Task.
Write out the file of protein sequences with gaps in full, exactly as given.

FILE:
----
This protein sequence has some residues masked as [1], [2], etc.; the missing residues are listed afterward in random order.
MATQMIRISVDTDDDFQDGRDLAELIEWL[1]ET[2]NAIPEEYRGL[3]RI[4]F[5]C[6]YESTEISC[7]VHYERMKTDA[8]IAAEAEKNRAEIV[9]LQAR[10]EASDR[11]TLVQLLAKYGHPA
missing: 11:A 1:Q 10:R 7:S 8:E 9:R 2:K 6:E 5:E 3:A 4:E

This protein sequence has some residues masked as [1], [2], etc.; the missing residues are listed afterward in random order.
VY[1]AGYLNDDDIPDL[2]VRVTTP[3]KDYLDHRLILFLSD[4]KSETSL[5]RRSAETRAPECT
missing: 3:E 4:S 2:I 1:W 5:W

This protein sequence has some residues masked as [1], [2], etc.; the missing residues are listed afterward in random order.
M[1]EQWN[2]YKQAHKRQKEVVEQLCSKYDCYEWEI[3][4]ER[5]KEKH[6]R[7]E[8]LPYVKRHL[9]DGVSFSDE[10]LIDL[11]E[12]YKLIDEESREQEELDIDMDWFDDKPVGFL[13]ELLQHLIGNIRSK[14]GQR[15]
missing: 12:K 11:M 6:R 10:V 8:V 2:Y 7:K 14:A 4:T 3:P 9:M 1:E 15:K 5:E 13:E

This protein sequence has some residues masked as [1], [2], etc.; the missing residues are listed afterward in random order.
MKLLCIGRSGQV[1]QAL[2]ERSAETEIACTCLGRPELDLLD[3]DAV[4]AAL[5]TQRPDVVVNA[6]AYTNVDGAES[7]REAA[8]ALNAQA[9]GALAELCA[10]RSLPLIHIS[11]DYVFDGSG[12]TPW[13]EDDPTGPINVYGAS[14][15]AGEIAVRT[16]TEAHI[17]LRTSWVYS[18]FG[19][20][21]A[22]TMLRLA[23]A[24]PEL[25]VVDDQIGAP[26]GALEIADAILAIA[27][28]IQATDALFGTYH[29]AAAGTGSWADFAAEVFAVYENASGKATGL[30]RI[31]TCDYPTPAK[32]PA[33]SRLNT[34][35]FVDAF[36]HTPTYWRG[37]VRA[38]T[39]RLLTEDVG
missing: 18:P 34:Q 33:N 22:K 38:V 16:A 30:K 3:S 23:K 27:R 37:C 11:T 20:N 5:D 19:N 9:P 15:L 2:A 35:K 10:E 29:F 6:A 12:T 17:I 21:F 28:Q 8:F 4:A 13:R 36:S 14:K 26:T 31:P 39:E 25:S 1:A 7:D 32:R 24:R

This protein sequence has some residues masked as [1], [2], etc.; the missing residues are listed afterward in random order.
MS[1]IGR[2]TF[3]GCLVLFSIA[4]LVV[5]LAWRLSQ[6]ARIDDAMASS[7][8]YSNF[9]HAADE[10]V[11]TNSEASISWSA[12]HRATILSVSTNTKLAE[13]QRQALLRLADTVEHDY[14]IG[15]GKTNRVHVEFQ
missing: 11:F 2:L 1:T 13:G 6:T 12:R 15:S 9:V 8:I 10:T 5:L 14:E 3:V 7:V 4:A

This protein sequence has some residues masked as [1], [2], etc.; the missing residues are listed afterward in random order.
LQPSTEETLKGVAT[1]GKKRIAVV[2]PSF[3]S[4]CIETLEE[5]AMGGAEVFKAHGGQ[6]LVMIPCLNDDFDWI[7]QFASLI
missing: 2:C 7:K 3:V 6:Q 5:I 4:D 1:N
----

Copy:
This protein sequence has some residues masked as [1], [2], etc.; the missing residues are listed afterward in random order.
MATQMIRISVDTDDDFQDGRDLAELIEWL[1]ET[2]NAIPEEYRGL[3]RI[4]F[5]C[6]YESTEISC[7]VHYERMKTDA[8]IAAEAEKNRAEIV[9]LQAR[10]EASDR[11]TLVQLLAKYGHPA
missing: 11:A 1:Q 10:R 7:S 8:E 9:R 2:K 6:E 5:E 3:A 4:E

This protein sequence has some residues masked as [1], [2], etc.; the missing residues are listed afterward in random order.
VY[1]AGYLNDDDIPDL[2]VRVTTP[3]KDYLDHRLILFLSD[4]KSETSL[5]RRSAETRAPECT
missing: 3:E 4:S 2:I 1:W 5:W

This protein sequence has some residues masked as [1], [2], etc.; the missing residues are listed afterward in random order.
M[1]EQWN[2]YKQAHKRQKEVVEQLCSKYDCYEWEI[3][4]ER[5]KEKH[6]R[7]E[8]LPYVKRHL[9]DGVSFSDE[10]LIDL[11]E[12]YKLIDEESREQEELDIDMDWFDDKPVGFL[13]ELLQHLIGNIRSK[14]GQR[15]
missing: 12:K 11:M 6:R 10:V 8:V 2:Y 7:K 14:A 4:T 3:P 9:M 1:E 15:K 5:E 13:E

This protein sequence has some residues masked as [1], [2], etc.; the missing residues are listed afterward in random order.
MKLLCIGRSGQV[1]QAL[2]ERSAETEIACTCLGRPELDLLD[3]DAV[4]AAL[5]TQRPDVVVNA[6]AYTNVDGAES[7]REAA[8]ALNAQA[9]GALAELCA[10]RSLPLIHIS[11]DYVFDGSG[12]TPW[13]EDDPTGPINVYGAS[14][15]AGEIAVRT[16]TEAHI[17]LRTSWVYS[18]FG[19][20][21]A[22]TMLRLA[23]A[24]PEL[25]VVDDQIGAP[26]GALEIADAILAIA[27][28]IQATDALFGTYH[29]AAAGTGSWADFAAEVFAVYENASGKATGL[30]RI[31]TCDYPTPAK[32]PA[33]SRLNT[34][35]FVDAF[36]HTPTYWRG[37]VRA[38]T[39]RLLTEDVG
missing: 18:P 34:Q 33:N 22:K 38:V 16:A 30:K 3:S 23:K 27:R 37:C 11:T 20:N 5:D 19:N 9:P 15:L 2:A 35:K 10:E 29:F 6:A 12:T 17:I 21:F 28:Q 8:F 4:A 13:R 36:S 14:K 26:T 31:P 39:E 25:S 1:A 7:D 32:R 24:R

This protein sequence has some residues masked as [1], [2], etc.; the missing residues are listed afterward in random order.
MS[1]IGR[2]TF[3]GCLVLFSIA[4]LVV[5]LAWRLSQ[6]ARIDDAMASS[7][8]YSNF[9]HAADE[10]V[11]TNSEASISWSA[12]HRATILSVSTNTKLAE[13]QRQALLRLADTVEHDY[14]IG[15]GKTNRVHVEFQ
missing: 11:F 2:L 1:T 13:G 6:T 12:R 15:S 9:V 8:I 10:T 5:L 14:E 3:V 7:V 4:A

This protein sequence has some residues masked as [1], [2], etc.; the missing residues are listed afterward in random order.
LQPSTEETLKGVAT[1]GKKRIAVV[2]PSF[3]S[4]CIETLEE[5]AMGGAEVFKAHGGQ[6]LVMIPCLNDDFDWI[7]QFASLI
missing: 2:C 7:K 3:V 6:Q 5:I 4:D 1:N